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      What is Cyanuric Acid?

      The purpose of CYA is not to make you sound smart when you casually toss it out in conversation. In an outdoor pool (indoor pools typically do not require any CYA) with no CYA, chlorine is consumed within the first 2 hours of sunlight hitting the pool.  CYA serves to protect the chlorine and allow it to stick around longer.  However, too much CYA will bind over the chlorine and will not allow it out to work.  We often hear that “My pool is in chlorine lock or it won’t hold it” when it really is present but unable to break through the higher levels of CYA that are present in your water chemistry. In the end, there is a direct relationship to the amount of CYA in a pool and the proper chlorine level. The multiplier to figure out how much chlorine (in ppm) you need is .075.   In the case of a pool with 30 ppm CYA, we would take 30 times .075 to get minimum chlorine residual of 2.25 ppm (we always talk about free chlorine here because it combats algae).  A pool with 100 ppm then would require a minimum of 7.5 ppm free chlorine as 100 X .075 = 7.5.  Oftentimes in our industry, we hear that 2-4 ppm free chlorine is good, with no regard to the relationship it has with CYA.  With this simple example, you can see that a pool with 100 ppm or higher as we see a fair amount because of the popularity of chlorine tabs, CYA and only a 4 ppm free chlorine residual is asking for….. ALGAE!  You must either lower your CYA level or increase your free chlorine to keep a safe and sanitary pool in this case. This is challenging because if you’re dealing with higher levels of CYA in the summertime having to have higher levels of free chlorine can be tough.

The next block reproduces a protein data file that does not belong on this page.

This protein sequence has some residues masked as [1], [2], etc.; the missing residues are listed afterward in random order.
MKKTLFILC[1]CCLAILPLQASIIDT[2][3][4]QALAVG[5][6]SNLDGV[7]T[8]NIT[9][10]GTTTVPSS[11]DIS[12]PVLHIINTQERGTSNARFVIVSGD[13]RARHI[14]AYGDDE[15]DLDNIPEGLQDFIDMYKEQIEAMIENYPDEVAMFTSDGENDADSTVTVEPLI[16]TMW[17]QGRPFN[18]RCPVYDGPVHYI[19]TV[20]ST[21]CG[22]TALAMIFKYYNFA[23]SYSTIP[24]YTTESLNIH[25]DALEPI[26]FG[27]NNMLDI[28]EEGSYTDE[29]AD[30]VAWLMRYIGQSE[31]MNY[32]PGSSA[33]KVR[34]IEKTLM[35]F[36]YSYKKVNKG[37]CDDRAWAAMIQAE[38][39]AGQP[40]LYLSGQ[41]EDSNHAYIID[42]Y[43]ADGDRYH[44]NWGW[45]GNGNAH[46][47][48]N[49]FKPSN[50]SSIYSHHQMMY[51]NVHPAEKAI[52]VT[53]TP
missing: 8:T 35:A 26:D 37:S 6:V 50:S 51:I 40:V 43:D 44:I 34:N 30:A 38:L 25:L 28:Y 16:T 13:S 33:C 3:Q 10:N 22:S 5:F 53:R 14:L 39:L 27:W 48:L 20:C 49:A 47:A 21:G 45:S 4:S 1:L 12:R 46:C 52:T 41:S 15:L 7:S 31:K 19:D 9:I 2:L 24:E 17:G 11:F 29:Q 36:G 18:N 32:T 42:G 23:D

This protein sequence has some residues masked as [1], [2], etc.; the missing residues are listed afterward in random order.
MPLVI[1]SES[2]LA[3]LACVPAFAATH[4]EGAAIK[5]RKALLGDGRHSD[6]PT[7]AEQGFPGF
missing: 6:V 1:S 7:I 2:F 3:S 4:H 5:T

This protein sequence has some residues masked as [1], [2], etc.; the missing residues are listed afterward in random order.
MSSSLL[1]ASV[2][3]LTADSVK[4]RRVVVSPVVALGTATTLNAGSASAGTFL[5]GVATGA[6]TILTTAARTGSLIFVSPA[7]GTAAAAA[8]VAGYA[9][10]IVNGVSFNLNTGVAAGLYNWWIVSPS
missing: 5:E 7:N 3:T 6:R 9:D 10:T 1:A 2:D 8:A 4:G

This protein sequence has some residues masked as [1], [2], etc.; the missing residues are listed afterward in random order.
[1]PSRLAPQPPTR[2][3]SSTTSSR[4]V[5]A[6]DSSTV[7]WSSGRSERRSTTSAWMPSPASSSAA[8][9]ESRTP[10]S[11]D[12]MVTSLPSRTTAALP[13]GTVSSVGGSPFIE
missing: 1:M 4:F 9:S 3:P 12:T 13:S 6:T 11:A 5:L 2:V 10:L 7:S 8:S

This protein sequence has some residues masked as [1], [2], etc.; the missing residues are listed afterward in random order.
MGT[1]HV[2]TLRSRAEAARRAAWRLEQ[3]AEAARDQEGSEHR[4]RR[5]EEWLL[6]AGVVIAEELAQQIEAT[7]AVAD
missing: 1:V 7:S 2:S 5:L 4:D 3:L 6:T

How To Remove CYA From Your Swimming Pool

      In the swimming pool industry, they commonly recommend a drain and refill but at Pure Water Industries we believe the simplest way to lower CYA in your swimming pool is using Reverse Osmosis (RO) filtration or what we like to call “Puripool.” We regularly see swimming pools with high levels of CYA and RO filtration can and will lower it. We recently recycled a residential swimming pool with CYA levels of over 200 ppm which means free chlorine would have to be at 15 ppm or higher to combat algae. This is a problem……

      Initial Chemistry

      Calcium Hardness – 540 ppm

      Total Dissolved Solids – 2208 ppm

      Cyanuric Acid – 200+ ppm

      After filtering this swimming pool we were able to lower CYA to much better levels.

      Ending Chemistry

      Calcium Hardness – 120 ppm

      Total Dissolved Solids -324 ppm

      Cyanuric Acid – 25 ppm

      Reverse Osmosis if the best solution for high levels of CYA in your swimming pool because it not only conserves up to 85% of the water in the swimming pool but it also lowers Calcium Hardness, TDS, and so much more. To learn more about RO and how it can help you, please contact us today!